Her modeling that anger, sadness, fear, and depression were emotions that could be healthily felt and expressed rather than buried in shame and “gotten over” helped me to renounce the pain-repressing, emotional perfectionism that I had adopted in the hope of being loved. I needed this kind of modeling, as so many of my clients have, to begin to emerge from my fear of being attacked, shamed or abandoned for having dysphoric feelings
This is partly why I am struggling in ‘Christian focussed’ therapy.
Far too much emphasis on hearing how bad it is for the ‘abuser’. How I must not label, or view them as bad. And not enough hearing how vile, disgusting, heinous, evil and horrific it was for ‘me’.
I have emailed my counsellor many times now, including ways in which I have been invalidated and hurt more, by the ‘Christian agenda’ driven counselling.
I need to know my counsellor understands and validates, what these ‘abusers’ did to me was horrific, planned, intentional and to not flaunt compassion for them in my face, because I need to feel the compassion for ‘me’. I have never had it. And I need it.
And this is where empathy for the client comes in.
I’ve told my counsellor I believe she minimizes abuse, and hurts me by talking about abusers in a compassionate way, and that I need to view them as bad. Because they are. They make choices to do evil things. Yes, there may be reasons, but ‘I’ need the focus to be about ‘me’. Not the ‘Christian’ agenda. (And actually, Jesus always sided with the abused and hurt. He did stand up and act for them and stood for ‘them’ – not for the abusers).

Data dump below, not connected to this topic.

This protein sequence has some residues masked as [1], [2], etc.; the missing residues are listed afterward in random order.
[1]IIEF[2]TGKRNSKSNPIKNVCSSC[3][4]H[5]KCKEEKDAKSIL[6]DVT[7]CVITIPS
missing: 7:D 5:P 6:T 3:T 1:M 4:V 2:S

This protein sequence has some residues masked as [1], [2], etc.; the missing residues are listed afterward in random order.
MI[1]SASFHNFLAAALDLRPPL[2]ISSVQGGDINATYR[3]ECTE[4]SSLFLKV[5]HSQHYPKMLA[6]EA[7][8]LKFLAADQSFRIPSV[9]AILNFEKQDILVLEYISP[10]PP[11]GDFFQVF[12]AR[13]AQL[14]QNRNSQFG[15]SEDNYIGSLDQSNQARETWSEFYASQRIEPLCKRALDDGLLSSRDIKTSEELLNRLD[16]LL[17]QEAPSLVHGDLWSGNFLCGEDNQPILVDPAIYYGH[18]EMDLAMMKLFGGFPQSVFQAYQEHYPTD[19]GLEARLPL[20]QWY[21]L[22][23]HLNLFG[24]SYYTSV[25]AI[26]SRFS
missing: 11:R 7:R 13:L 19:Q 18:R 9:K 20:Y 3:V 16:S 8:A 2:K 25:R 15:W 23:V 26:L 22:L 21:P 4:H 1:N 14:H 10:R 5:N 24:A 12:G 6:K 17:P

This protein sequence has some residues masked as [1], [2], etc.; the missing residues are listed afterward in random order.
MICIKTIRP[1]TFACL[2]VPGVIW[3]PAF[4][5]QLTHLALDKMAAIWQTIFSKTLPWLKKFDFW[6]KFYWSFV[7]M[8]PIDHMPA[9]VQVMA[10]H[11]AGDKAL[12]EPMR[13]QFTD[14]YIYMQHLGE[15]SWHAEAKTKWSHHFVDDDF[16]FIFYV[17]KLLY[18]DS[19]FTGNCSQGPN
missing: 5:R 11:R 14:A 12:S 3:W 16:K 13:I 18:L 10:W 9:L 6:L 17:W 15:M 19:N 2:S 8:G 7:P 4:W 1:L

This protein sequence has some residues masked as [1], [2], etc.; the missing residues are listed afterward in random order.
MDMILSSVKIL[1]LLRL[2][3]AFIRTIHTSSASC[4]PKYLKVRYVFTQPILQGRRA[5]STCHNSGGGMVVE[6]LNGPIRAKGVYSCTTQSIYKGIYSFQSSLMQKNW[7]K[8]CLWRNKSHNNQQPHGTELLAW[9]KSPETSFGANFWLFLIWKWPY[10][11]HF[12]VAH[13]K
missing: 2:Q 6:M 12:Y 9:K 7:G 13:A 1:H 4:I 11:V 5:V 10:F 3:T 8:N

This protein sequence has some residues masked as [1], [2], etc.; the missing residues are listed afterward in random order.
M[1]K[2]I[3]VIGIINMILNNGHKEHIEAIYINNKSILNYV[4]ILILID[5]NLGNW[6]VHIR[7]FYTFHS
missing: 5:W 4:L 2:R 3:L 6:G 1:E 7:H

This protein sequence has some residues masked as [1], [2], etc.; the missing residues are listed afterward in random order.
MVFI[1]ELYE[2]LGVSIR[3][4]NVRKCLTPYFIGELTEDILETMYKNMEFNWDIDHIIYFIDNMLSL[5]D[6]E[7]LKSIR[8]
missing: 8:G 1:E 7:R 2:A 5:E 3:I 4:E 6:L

Despite all this, my counsellor, who I do respect, gave me the choice of remaining in counselling with her if I felt safe enough. She did – after 2 years – say yes – the abusers are ‘bad’, “manipulative’ – although seemed pretty uncomfortable saying that. Yet still could not resist the need to say to me at one point ‘we must love our enemies’. *sigh. I felt like saying ‘you are not listening to me!!!’.
But, I realise, some people are just so set in their ways, as to how they think, they feel this deep need to say things they feel compelled to say, which overrides the empathy needed for the client. Or maybe the empathy level required, is just not there.
Right now….I do not have to ‘love my enemies’.
I feel about them exactly how I am meant to feel. No hatred. No retaliation. Not wanting anything bad to happen to them. Not seeking apology from them. Leaving their final fate to God. That is ALL I need to feel. And I have always felt this way….I didn’t need ‘Christians’ to tell me this.
The word ‘love’ should NEVER be used in the same sentence, as the abusers, especially while we are still healing, still processing, still enduring PTSD symptoms. It is actually quite sick to use ‘love’ in regard to how we must feel about people who have deliberately and intentionally harmed us and abused is in such horrific and life impacting and soul destructive ways.
There are different words used in the Bible for ‘love’ and when it comes to abusers, there needs to be a different term in the English language used. The word ‘love’ is far too emotive and not in any way appropriate when applied to the psychopaths, paedophiles, narcissists etc that abused us so badly.
It’s not that hard to see this and have that level of empathy, is it?
I was ‘told’ in my childhood, ‘I’ was bad if I ever considered my abusers as ‘bad’. And they fucking were! I won’t let anyone minimize that, not anymore.
I had bonds to people I thought loved me, who did evil, heinous things to me.
Please don’t use the word ‘love’ in connection to how either they felt about me, or how I must feel about them.
I am praying that my therapy, becomes more of what Pete Walker talks about, and it is ‘my’ therapy and should go how ‘I’ need it to go….not any other agenda.
I know what I need and I know what I don’t need.